I hope this little info helps.

    1. Wow! What a good point! Thanks UC family boy! True – anything the body sees as an “invader” or not natural to the body would be considered an invader or pathogen or problem to be kicked out of the system, stress would rise and cortisol would be released. Amazing – thanks for posting this. It really makes sense scientifically, and that goes for short chain fatty acids, and also allergens and other things that a person’s body might react to as part of their autoimmune response – for me that includes, peanuts, tree nuts (almonds, walnuts, etc), apples, bananas, kiwi, eggplant, wheat, milk…that makes sense. Wow – we really do have a complex, amazing system. Thanks for posting this info.

  5. Hi Maria
    Just a few things to add to the weath of info…stay positive and focus forward. Baby steps inUC as patience is one of the ultimate virtues with this whole mess. Sense of humor is key.
    Keep a journal of everything from foods to BM’s. Like Hope said, try and only add 1 thing a t a time. Look at SCD and there is a site called – pecanbread/stages plus all the SCD info. It is a very slow process. Some people are intolerant to foods they don’t even know like dairy and eggs and gluten so watch that stuff. DIET DOES MATTER…the Dr.’s won’t really tell you that because they are medicine based, but that’s how they are taught. So stay away from processed foods and yes alcohol, at least for now.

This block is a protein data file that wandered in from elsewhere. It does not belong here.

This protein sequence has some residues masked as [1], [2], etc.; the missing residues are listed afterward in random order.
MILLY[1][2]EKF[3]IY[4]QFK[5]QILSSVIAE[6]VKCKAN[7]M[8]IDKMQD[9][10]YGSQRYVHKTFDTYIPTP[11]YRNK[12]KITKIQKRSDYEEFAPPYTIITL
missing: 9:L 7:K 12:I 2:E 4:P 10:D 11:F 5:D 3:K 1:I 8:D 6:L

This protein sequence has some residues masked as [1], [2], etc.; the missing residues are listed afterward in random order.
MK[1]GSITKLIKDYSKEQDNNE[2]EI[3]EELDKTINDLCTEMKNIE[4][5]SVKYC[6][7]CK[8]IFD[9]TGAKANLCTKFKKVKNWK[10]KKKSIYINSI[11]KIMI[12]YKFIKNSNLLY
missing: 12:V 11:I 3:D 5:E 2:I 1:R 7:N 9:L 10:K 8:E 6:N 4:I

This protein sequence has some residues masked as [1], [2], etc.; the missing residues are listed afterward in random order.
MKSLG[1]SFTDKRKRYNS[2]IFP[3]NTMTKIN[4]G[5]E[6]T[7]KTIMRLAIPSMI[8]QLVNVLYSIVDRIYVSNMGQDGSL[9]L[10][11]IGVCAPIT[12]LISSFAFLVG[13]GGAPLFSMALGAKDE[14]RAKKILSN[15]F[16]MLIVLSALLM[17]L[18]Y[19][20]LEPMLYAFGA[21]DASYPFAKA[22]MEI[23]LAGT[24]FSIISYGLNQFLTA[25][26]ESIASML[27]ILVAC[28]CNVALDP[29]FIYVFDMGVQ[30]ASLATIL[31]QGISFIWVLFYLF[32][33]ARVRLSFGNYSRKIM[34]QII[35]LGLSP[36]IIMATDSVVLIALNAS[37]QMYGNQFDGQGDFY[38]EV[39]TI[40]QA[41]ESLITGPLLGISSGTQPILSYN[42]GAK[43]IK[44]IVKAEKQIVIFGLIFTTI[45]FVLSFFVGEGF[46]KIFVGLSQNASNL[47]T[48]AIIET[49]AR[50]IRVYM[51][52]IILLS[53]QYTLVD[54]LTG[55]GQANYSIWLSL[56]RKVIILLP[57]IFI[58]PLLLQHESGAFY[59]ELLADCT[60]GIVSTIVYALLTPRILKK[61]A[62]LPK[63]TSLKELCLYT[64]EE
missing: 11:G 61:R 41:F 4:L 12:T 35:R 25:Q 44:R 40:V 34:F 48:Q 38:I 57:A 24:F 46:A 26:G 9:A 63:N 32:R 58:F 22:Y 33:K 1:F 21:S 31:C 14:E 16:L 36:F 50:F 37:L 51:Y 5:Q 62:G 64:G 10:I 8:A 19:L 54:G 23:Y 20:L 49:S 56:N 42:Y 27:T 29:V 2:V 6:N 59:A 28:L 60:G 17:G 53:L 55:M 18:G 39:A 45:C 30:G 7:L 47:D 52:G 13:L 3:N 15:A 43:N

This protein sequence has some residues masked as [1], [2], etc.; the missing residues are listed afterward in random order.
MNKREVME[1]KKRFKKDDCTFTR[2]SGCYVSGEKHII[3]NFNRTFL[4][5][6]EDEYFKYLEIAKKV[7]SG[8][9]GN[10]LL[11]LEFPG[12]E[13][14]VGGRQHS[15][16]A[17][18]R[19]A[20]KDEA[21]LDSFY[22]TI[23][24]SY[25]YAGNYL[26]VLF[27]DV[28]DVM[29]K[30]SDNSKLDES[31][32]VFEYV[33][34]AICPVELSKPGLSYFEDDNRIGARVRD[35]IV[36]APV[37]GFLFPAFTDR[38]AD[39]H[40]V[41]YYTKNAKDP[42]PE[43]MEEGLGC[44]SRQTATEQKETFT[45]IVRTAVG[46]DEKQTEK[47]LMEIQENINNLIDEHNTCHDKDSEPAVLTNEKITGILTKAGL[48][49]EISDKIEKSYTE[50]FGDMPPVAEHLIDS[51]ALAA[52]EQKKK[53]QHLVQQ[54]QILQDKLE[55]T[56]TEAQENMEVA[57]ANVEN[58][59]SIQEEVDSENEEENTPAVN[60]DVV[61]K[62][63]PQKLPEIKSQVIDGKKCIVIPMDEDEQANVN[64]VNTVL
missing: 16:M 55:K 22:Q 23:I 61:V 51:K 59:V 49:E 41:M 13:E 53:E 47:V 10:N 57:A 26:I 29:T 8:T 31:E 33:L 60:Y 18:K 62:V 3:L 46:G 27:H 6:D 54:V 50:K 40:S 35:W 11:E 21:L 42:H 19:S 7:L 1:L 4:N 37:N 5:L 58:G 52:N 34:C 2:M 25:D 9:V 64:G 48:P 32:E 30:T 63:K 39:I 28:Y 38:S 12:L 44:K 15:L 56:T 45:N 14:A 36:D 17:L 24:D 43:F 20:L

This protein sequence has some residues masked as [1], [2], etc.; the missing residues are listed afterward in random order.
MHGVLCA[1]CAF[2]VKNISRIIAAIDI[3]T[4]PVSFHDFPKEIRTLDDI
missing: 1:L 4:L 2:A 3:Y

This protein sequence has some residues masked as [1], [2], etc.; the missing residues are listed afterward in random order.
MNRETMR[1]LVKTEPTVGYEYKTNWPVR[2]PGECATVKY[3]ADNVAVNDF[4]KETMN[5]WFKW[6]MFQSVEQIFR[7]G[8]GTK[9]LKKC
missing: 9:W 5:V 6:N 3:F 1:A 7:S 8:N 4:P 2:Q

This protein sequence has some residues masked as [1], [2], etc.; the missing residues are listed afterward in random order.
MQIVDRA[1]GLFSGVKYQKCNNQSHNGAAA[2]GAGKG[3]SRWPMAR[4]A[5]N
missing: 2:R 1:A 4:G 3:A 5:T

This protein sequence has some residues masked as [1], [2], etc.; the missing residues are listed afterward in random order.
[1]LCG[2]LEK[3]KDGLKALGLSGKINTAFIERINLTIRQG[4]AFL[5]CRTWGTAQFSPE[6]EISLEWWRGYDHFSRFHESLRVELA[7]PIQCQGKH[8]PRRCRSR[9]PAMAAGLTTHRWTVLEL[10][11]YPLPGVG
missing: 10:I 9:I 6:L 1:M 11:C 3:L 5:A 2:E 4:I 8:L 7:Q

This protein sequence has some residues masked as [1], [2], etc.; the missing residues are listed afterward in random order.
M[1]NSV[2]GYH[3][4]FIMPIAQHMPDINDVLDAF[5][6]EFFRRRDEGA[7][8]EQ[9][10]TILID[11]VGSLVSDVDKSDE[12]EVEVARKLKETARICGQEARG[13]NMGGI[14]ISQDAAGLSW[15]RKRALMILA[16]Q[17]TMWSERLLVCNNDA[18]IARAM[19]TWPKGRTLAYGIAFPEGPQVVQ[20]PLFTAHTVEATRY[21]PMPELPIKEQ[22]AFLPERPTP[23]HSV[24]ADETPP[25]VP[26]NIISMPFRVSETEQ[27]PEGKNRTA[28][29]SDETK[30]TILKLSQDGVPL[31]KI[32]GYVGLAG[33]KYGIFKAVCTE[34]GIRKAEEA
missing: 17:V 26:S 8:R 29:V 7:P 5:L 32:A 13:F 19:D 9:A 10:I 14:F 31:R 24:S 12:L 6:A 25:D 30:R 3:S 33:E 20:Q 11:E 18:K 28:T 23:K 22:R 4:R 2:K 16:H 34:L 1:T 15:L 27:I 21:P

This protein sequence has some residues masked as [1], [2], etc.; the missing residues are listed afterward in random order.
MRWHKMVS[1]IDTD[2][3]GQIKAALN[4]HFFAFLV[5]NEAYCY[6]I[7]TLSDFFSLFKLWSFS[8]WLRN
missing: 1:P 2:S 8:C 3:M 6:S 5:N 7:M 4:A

UC is very individual, but probiotics are key, anti-inflammatories like fish oil and some others things people on here mention.
    Hang in there, Shelly

  6. i have been diagnosed ulcerative proctities around two and half years ago,and these days i have been bloating and feeling pain in the abdomen,can this be colon cancer or some thing dangerous in this short time,please help
    including that my stool has no any gross blood and i dont have diarrhea,my stool is very hard that it can not pass throught the anu,is this mean i am constipating or what .